Gastric hyperplastic polyps are the second most common subtype of gastric polyps. There has been an ongoing debate about their precise diagnostic criteria and etiological associations.
Materials and Methods
A total of 208 gastric polyps that were originally diagnosed as hyperplastic polyps in our department during an 8-year period were reviewed using recently emphasized diagnostic criteria, and their clinicopathologic associations were explored.
Only 41 cases were confirmed as hyperplastic polyps, whereas 103 cases (49%) were reclassified as polypoid foveolar hyperplasia, and 64 cases (31%) were diagnosed as gastric mucosal prolapse polyps. Gastric mucosal prolapse polyps were distinguished by basal glandular elements, hypertrophic muscle fibers ascending perpendicularly from the muscularis mucosae, and by thick-walled blood vessels. This hitherto undescribed polyp is more commonly sessile than hyperplastic polyps (P=0.0452) and is found more often in the antropyloric region (P: 0.0053). Only 20.6% of hyperplastic polyps were associated with Helicobacter pylori infection.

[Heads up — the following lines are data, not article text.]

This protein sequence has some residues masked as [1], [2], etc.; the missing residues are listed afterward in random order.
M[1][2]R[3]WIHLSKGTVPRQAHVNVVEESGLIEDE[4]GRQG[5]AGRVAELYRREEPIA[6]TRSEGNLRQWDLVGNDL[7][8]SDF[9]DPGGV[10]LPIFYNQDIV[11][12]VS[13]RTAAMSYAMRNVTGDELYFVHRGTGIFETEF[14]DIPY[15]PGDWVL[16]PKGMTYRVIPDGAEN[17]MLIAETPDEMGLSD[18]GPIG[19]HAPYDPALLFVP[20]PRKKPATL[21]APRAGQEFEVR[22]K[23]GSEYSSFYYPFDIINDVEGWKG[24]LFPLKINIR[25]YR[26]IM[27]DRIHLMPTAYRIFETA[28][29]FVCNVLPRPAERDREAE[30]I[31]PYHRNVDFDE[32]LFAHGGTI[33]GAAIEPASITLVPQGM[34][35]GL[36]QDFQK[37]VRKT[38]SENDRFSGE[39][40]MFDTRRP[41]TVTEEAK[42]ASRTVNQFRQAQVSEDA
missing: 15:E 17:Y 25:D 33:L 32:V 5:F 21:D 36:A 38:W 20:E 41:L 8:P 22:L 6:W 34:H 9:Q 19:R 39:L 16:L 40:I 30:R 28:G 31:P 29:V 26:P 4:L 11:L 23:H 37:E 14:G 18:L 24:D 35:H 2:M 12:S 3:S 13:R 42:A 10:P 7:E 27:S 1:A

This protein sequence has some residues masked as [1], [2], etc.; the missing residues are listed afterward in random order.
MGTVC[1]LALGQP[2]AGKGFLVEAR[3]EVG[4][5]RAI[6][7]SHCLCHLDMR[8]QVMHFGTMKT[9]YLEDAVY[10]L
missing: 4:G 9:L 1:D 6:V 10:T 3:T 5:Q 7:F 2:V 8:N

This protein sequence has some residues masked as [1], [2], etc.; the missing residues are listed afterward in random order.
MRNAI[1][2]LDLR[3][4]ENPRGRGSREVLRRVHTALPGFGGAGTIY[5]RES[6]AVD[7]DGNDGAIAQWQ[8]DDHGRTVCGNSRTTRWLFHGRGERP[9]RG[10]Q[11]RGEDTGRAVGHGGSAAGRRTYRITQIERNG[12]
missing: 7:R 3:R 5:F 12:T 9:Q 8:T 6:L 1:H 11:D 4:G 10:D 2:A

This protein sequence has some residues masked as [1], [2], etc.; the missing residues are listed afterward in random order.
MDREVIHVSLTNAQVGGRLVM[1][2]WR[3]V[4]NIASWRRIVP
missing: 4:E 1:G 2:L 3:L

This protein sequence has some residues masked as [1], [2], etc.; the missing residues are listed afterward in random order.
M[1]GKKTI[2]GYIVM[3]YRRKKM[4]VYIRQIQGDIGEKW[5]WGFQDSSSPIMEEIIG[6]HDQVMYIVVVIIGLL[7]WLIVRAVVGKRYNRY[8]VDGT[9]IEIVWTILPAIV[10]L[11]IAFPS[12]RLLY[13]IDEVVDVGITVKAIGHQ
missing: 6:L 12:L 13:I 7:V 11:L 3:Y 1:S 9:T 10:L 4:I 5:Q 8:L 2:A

Our findings highlight that gastric polypoid lesions that have morphologic similarities may be related to various mechanisms, including inflammatory and prolapse processes. The predominantly antral location of gastric mucosal prolapse polyps, a zone of pronounced peristalsis, suggests that mucosal prolapse plays a role in the development of these common polyps. Evaluation of the prevalence and clinical associations of these distinctive polyps awaits further studies.